Here are the most underrated and overrated ways to travel in 2019.
These once ugly, bare-bones facilities have been reinvented and upgraded. Many now provide not just convenience but luxuries, pools, spa facilities and good restaurants.
The cruise industry's bread-and-butter destinations the Mediterranean and Caribbean, ship itineraries that follow the sun, and Australia's enviable location in mostly balmy waters have all created the perception that cruises are all about fun in warm places. Not so. A growing interest in polar regions, coupled with interest in (and the effects of) global warming, has seen steady growth in cruises to cold climates.
The sweet spot between economy and business. Just ensure you choose one that's a notable upgrade from cattle class. Qantas, Virgin Australia, Air New Zealand and Singapore Airlines are all safe bets.
A sleeper train is a thing of rare beauty, a world within a world that races through the night, a mode of transport that provides an experience, a social melting pot that doubles as accommodation. You will meet people on an overnight train – people from all over the world. You will thrill to the endless click-clack of wheels. You will eat, you will drink, you will sleep, and you will arrive. There's no better way to do it.
Time to spare between flights? Spend it with a good massage therapist – and you'll be walking on air when everyone else is feeling lumpy and grumpy.
This is the old-school classic, and more people should be travelling by train around the continent. Grab a Rail Europe or Eurail pass and go.
GALAPAGOS BY LAND
Restrictions on the number of boats allowed in the Galapagos have made land-based programs increasingly popular. They're a compelling alternative for those who need more flexibility or whose sea legs are a little shaky. There's accommodation on all four inhabited Galapagos Islands, which introduces the intriguing possibility of an island-hopping adventure.
FREE AIRPORT TRANSFERS
There are few more welcome sights when arriving at a foreign airport at 3am, tired and jetlagged, than someone holding a sign with your name.
China Airlines is not to be confused with Air China, a carrier which often provides a memorable experience, though not for entirely the right reasons. China Airlines, meanwhile, is Taiwan's national carrier, with its hub in Taipei. The airline is comfortable and efficient, flying modern A350-900s in and out of Australia, with good in-flight entertainment and reasonable food.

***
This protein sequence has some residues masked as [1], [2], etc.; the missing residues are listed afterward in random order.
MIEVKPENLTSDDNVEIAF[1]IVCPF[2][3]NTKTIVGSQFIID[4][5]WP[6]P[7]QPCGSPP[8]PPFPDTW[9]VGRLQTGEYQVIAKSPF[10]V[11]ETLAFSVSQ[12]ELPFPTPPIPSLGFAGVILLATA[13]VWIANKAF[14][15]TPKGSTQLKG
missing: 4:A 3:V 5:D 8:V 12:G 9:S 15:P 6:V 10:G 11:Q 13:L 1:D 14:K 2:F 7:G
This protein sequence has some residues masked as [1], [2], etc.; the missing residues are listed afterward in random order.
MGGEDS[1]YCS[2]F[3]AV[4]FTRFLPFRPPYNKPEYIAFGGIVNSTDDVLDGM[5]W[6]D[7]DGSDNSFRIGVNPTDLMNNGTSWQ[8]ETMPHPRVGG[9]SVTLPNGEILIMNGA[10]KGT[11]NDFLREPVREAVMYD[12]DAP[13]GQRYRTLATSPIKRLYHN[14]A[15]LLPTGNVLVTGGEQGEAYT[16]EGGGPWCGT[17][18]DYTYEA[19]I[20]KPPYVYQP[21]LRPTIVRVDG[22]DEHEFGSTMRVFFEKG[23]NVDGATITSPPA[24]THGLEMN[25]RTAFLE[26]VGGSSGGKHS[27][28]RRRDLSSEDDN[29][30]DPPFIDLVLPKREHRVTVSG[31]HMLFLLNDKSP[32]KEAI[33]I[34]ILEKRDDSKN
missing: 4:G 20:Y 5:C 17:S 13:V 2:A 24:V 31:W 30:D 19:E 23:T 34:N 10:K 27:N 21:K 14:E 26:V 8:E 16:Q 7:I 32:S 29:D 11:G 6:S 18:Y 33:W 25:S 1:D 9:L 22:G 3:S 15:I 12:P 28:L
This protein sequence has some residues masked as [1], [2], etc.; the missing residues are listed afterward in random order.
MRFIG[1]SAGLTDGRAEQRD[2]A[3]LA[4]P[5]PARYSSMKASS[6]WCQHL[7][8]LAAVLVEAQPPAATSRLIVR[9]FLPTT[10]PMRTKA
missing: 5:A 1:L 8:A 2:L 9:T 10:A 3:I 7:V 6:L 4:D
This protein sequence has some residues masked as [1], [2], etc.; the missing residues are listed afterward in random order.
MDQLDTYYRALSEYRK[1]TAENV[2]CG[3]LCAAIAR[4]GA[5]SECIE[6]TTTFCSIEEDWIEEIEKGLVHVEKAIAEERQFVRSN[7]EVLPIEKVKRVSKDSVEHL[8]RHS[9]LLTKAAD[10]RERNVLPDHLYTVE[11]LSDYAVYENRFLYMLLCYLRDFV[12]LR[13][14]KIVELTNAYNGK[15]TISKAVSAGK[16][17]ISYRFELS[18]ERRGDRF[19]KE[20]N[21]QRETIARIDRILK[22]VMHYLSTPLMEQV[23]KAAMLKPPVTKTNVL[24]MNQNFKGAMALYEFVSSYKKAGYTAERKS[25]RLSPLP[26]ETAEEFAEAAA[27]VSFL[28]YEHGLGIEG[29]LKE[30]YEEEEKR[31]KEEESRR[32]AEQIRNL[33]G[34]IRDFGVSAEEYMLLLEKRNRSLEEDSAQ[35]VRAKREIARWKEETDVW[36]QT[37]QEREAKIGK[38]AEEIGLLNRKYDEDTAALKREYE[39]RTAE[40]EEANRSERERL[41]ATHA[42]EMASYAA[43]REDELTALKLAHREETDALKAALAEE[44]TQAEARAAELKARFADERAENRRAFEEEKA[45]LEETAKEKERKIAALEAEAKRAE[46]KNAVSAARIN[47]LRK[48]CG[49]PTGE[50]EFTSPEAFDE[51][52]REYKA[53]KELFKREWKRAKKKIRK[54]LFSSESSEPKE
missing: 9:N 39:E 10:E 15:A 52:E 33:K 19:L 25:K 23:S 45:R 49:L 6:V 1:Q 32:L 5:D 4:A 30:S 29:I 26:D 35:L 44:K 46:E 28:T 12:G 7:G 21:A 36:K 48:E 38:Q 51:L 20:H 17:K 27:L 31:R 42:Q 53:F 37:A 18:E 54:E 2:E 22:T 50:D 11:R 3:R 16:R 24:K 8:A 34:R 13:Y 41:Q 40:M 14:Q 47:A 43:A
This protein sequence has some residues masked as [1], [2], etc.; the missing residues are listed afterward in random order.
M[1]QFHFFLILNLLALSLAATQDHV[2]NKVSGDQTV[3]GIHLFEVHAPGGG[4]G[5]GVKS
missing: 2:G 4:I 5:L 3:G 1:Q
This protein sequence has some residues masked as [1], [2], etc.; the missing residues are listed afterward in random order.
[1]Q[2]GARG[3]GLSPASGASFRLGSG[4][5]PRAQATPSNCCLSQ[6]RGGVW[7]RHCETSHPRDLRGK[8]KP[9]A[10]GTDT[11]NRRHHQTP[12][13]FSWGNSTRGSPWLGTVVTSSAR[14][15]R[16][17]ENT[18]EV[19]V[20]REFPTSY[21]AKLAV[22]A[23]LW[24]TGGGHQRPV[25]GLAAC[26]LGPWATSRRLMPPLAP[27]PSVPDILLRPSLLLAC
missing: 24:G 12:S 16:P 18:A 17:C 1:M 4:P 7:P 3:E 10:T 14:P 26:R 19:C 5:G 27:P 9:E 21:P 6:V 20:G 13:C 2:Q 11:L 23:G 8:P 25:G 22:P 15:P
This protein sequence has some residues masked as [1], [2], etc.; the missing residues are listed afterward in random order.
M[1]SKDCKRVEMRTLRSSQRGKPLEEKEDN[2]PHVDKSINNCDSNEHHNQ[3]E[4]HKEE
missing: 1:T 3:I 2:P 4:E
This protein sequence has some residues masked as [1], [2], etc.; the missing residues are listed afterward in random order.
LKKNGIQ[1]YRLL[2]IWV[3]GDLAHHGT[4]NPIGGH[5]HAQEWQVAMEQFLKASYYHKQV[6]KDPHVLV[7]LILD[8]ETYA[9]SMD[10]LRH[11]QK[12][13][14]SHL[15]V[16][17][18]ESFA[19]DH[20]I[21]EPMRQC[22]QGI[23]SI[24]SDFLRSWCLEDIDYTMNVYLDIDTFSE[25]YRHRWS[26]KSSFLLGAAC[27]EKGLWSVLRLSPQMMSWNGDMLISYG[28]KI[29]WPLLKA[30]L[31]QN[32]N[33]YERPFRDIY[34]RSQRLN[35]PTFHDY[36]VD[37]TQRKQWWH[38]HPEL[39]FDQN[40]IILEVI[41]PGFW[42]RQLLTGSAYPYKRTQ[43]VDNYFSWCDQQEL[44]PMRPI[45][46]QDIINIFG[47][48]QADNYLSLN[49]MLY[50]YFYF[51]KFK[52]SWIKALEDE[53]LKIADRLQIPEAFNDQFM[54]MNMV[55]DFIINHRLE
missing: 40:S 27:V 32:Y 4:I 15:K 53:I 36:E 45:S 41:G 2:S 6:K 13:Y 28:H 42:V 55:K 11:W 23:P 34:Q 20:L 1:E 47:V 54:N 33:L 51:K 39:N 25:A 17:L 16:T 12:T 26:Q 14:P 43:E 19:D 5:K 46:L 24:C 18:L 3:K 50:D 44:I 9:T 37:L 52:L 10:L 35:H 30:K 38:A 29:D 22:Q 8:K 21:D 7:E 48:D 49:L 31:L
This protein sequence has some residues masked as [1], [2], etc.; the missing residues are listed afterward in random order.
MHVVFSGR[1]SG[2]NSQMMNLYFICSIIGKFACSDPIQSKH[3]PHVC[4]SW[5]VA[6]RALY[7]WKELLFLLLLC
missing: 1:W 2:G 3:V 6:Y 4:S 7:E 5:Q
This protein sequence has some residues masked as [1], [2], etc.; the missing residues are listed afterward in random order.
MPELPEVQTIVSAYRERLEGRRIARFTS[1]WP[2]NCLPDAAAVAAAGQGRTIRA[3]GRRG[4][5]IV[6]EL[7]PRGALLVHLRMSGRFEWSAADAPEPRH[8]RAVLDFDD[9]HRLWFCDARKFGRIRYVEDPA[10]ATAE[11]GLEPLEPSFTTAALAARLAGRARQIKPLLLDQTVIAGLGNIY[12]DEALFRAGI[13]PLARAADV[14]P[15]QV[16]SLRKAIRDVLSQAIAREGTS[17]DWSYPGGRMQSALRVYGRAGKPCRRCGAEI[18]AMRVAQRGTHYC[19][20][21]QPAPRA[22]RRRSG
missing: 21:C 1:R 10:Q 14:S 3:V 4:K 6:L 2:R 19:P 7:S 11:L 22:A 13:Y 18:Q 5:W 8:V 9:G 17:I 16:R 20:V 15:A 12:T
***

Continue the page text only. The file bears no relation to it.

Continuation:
Public transport isn't Johannesburg's strong point. The city's trains, buses and shuttle taxis are unreliable, crowded and often unsafe. But the Gautrain, inaugurated in 2012, has proved the sceptics wrong: it's a safe, punctual commuter rail network connecting OR Tambo International Airport with stations in Johannesburg and Pretoria.
TOKYO HANEDA AIRPORT
Name the best airport in Asia, or even the world: you would probably say Singapore Changi, right? Or possibly Hong Kong, or maybe even Seoul Incheon. And those hubs really are great. Still, we would respectfully like to offer a new champion: Tokyo Haneda .The Japanese capital's main and closest hub is seriously big and seriously busy and yet it manages to feel intimate and uncrowded, with world-leading facilities that are so easy to access.
SELF-DRIVE BOATING HOLIDAYS
Consider this like a road trip on the water: taking control of your own vessel, taking friends or family on board and setting out to explore rivers or canals or the open ocean. You can do this "bareboating" in the Whitsundays. You can do it cruising the canal networks of southern France.
Los Angeles' booming international hub is still not exactly good, particularly if you find yourself having to transit between terminals in a hurry. But the way people talk about LAX you'd expect it to be an absolute horror show – and these days, it's really not. Fly in and out of the Tom Bradley Terminal and you are in for a pleasant surprise.
Munich's impressive international airport has its own beer garden and brewery, a huge children's play area complete with child-care specialists and a grown-ups' lounge, a fully equipped fitness centre, "nap cabs", similar to a capsule hotel, available for napping by the hour, an impressive VIP wing, and even a mini-golf course. And yet it's still not famous.
SELF-SERVE ELECTRIC SCOOTERS
What sounds like a good way to reduce reliance on vehicles can turn into Scootergeddon if left unregulated.
SILLY AIRLINE SAFETY VIDEOS
Comedians, movie characters and distracting world locations are a clever marketing tool, but the old-fashioned pre-flight video provided far more clarity about safety.
GYMS ON CRUISE SHIPS
Memo: One treadmill, a stationary bike and weights that only go up to five kilometres in a spare linen cupboard, do not constitute a gym.
MOST NECK PILLOWS
Are a pain in the neck. Except for the foam memory Cabeau versions that lock you into what's more like a brace, and actually work.
The trouble with airports that no longer make announcements? They don't actually announce that – so suddenly the odds are much higher on you missing your flight.
AFTERNOON TEA ON CRUISE SHIPS
Nobody needs more sustenance between their buffet lunch and three-course dinner. Yet we gobble down boring sandwiches and sponge cakes anyway, then feel sick all afternoon.
INFLIGHT STREAMING SERVICES
You download six plug-ins and restart your computer three times only to find the Wi-Fi is so slow the movie is unwatchable. Inflight streaming would be fantastic if only it worked.
CONTRIBUTORS: Ben Groundwater, Brian Johnston, Catherine Marshall, Rob McFarland, Kerry van der Jagt, Sue Williams